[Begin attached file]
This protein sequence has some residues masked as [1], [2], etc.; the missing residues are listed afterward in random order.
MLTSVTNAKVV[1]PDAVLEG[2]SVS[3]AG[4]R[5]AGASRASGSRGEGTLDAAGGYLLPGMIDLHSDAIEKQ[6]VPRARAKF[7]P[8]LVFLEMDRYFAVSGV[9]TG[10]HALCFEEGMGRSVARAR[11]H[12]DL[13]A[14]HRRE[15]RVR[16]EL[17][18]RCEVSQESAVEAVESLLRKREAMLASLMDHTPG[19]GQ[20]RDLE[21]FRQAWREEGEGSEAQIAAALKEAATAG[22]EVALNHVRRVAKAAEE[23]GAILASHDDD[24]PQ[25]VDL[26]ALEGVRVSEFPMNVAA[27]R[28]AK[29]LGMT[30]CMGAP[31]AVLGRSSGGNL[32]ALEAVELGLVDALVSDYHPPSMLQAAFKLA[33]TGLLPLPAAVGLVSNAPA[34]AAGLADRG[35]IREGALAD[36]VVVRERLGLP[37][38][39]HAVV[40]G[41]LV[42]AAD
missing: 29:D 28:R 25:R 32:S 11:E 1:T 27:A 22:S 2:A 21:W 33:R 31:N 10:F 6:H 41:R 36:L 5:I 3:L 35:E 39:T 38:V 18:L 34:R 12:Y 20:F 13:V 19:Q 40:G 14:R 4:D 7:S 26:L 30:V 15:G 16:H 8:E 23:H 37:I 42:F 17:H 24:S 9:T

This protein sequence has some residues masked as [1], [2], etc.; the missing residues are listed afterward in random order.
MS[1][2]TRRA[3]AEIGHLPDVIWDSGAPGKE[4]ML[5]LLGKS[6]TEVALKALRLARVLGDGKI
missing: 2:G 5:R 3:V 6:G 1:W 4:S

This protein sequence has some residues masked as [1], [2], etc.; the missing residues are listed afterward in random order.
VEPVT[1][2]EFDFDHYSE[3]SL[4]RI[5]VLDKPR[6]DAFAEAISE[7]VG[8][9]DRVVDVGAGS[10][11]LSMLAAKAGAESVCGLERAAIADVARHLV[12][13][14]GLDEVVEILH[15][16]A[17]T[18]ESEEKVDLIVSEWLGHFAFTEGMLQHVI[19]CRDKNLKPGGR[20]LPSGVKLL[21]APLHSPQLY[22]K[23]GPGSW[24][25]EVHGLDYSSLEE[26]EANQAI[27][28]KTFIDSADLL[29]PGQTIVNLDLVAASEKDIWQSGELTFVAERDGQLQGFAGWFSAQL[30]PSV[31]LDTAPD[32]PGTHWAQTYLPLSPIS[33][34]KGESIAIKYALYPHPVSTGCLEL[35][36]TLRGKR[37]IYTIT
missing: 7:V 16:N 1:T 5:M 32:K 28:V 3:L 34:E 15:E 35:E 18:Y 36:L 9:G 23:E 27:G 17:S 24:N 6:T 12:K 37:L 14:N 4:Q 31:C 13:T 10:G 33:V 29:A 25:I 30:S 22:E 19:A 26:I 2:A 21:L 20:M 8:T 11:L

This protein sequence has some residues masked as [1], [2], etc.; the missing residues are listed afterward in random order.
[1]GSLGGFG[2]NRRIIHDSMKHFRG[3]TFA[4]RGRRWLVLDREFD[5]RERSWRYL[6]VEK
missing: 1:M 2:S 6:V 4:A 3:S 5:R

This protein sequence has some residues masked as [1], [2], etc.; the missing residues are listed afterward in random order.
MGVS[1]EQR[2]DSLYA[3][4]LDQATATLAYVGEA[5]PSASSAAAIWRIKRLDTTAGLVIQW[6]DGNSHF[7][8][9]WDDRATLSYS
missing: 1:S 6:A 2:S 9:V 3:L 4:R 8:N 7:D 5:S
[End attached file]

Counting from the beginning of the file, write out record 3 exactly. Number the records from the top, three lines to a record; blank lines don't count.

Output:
This protein sequence has some residues masked as [1], [2], etc.; the missing residues are listed afterward in random order.
VEPVT[1][2]EFDFDHYSE[3]SL[4]RI[5]VLDKPR[6]DAFAEAISE[7]VG[8][9]DRVVDVGAGS[10][11]LSMLAAKAGAESVCGLERAAIADVARHLV[12][13][14]GLDEVVEILH[15][16]A[17]T[18]ESEEKVDLIVSEWLGHFAFTEGMLQHVI[19]CRDKNLKPGGR[20]LPSGVKLL[21]APLHSPQLY[22]K[23]GPGSW[24][25]EVHGLDYSSLEE[26]EANQAI[27][28]KTFIDSADLL[29]PGQTIVNLDLVAASEKDIWQSGELTFVAERDGQLQGFAGWFSAQL[30]PSV[31]LDTAPD[32]PGTHWAQTYLPLSPIS[33][34]KGESIAIKYALYPHPVSTGCLEL[35][36]TLRGKR[37]IYTIT
missing: 7:V 16:N 1:T 5:M 32:K 28:V 3:L 34:E 15:E 35:E 18:Y 36:L 9:G 23:E 27:G 17:S 24:N 6:T 12:K 37:L 14:N 4:Q 31:C 13:T 10:G 33:V 29:A 25:I 30:S 22:E 19:A 26:I 2:A 21:L 20:M 8:T 11:L